The debate about the merits of respective methods still goes on, even now, when the proportion of people online is higher than the proportion of people with a fixed-line telephone and the response rate for some telephone polls has fallen as low as 20 per cent. “The argument about online panels is that to some extent they are self-selecting, according to who signs up, but telephone polls are now on the way to becoming self-selecting,” Kellner said. Ipsos MORI, which produces a monthly Political Monitor survey for the London Evening Standard, says it is “methodology-neutral”, meaning that it tries to use the method most suitable for its clients’ needs. It does a lot of online work but still maintains that, for surveys that need to “cover as wide a sample as possible, for example of older people, who are more likely to vote”, telephone polling gives “the most consistent results with less need for extra weighting”. Yet all the pollsters agree on one thing: no approach is without drawbacks. “Different polls give you different answers, and you can find examples in both camps of the more or less accurate,” says John Curtice, professor of politics at the University of Strathclyde and Britain’s most prominent psephologist.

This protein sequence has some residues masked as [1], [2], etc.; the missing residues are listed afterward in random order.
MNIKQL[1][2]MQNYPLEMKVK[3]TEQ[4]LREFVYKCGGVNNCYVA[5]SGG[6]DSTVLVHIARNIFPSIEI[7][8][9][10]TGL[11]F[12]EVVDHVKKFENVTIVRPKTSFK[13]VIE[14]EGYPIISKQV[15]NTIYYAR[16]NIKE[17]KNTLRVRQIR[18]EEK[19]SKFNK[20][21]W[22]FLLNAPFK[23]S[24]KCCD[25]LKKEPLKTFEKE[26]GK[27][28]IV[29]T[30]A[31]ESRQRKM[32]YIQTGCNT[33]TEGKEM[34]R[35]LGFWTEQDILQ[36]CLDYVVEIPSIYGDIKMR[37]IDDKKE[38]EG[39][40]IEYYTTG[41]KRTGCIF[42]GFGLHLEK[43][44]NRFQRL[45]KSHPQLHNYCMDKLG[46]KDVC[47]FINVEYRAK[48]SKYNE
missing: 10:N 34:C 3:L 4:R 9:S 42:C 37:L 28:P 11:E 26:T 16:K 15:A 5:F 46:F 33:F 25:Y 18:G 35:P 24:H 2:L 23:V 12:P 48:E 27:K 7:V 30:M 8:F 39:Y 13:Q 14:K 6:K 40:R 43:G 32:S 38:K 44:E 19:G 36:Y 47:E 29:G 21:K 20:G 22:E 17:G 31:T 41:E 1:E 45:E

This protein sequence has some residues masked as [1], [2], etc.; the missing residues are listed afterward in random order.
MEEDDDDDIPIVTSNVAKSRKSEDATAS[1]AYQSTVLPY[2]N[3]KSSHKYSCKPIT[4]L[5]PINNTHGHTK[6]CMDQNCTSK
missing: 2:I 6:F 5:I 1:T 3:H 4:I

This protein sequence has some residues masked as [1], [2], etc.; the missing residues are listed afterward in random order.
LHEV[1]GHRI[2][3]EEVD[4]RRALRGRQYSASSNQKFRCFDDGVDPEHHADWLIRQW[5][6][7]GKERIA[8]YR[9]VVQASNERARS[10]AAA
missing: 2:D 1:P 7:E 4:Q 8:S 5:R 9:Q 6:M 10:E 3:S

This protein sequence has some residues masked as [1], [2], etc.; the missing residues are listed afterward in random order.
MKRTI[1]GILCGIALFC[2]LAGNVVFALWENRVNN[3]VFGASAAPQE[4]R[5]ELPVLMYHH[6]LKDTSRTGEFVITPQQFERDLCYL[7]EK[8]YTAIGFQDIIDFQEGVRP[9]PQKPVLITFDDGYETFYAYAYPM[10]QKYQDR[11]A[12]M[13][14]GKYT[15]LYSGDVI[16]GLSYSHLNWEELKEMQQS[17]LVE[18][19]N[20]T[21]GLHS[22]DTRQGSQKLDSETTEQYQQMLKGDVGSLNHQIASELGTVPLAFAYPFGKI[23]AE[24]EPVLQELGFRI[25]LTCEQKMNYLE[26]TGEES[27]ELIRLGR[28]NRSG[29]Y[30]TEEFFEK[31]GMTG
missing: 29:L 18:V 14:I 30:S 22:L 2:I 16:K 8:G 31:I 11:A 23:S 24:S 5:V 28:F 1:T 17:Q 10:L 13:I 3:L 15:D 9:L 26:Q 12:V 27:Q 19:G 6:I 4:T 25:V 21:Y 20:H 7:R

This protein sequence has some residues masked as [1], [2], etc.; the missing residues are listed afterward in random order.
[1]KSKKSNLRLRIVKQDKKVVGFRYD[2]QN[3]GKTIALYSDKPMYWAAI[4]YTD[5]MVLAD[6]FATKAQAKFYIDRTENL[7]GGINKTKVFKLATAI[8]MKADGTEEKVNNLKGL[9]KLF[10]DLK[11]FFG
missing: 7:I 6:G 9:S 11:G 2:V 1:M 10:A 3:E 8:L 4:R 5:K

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Ipsos MORI, which was formed in 2005 from the merger of Robert Worcester’s MORI and the British branch of the French company Ipsos, remains the UK’s largest research firm. But YouGov is growing fast; it expanded into America in 2007 when it bought the US company Polimetrix and now has 25 offices worldwide, in continental Europe, Asia and the Middle East. Its ambition is clear, and both its strapline (“What the world thinks”) and mission statement (“It is our ambition to supply a live stream of continuous, accurate data and insight into what people are thinking and doing all over the world, all of the time, so that companies, governments and institutions can better serve the people that sustain them”) have a slightly cultic air. The firm now has a “panel” of more than 600,000 members in the UK and three million worldwide, from whom it selects a weighted sample of respondents for each poll.

Given its aims, I was surprised by how quiet its headquarters seemed – the building near Old Street looks more like a fashionable block of flats than an office. Yet I later realised that the unattended desks in the room beyond Kellner’s office were further evidence of YouGov’s ambition: it had just taken over two more floors in the block, partly to accommodate future expansion.